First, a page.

i) empower the court to direct that a recording of the proceedings be made (in the manner specified in the direction) for the purpose of enabling the court to keep an audio-visual record of the proceedings;

ii) create a criminal offence for a person to make, or attempt to make an unauthorised recording, or an unauthorised transmission, of an image or sound which is being broadcast in accordance with the law.

Nonetheless, as Hayden J, as Vice President of the Court of Protection, made clear in his guidance to which I have earlier referred (‘Remote Access to the Court of Protection’: 31.3.2020), the terms of the statutory criminal prohibitions (as adapted) were to be included in every standard order thereafter, accompanied by a penal notice and punishable by contempt proceedings. I have reviewed the orders made in this case since that time, and am satisfied that such orders have indeed from time to time been made and repeated. Furthermore, consistent with this approach, the Court Associate who called the case on before me, on 15 January 2021, made clear in her introduction to the hearing, that “under no circumstances” could the hearing be privately recorded.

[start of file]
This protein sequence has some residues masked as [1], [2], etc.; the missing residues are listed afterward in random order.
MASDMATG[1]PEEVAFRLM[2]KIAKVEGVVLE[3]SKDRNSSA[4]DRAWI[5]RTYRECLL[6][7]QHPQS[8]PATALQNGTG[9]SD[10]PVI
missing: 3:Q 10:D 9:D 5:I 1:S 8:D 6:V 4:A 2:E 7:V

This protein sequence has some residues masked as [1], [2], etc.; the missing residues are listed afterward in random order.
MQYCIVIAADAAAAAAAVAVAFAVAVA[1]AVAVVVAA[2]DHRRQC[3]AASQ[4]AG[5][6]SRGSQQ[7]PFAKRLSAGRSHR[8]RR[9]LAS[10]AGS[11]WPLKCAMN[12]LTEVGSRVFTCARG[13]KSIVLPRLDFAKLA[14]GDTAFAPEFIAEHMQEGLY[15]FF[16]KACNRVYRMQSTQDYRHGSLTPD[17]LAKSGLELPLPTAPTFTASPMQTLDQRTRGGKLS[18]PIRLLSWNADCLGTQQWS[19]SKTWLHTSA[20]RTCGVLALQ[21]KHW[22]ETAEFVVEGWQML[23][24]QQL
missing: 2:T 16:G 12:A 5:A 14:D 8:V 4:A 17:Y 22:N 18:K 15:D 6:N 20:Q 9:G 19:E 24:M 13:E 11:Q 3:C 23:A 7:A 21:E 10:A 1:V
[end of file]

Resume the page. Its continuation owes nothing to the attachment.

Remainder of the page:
Secondly, and in any event, (and as TA himself acknowledged at the hearing), it would be a contempt of court, punishable by imprisonment, for any party to record a hearing without the permission of the judge: see section 9 of the Contempt of Court Act 1981 (‘Use of Tape Recorders’). While I have a discretion under the civil law to permit recording (Practice Direction (Tape Recorders) [1981] 1 WLR 1526), I would need to be satisfied that the applicant had a reasonable need to make such a recording. I am far from persuaded that TA can demonstrate such a need; indeed, by contrast, I am wholly satisfied that TA has a very good (I would suggest an extraordinary), grasp of the procedures, the documents and the issues engaged in these proceedings.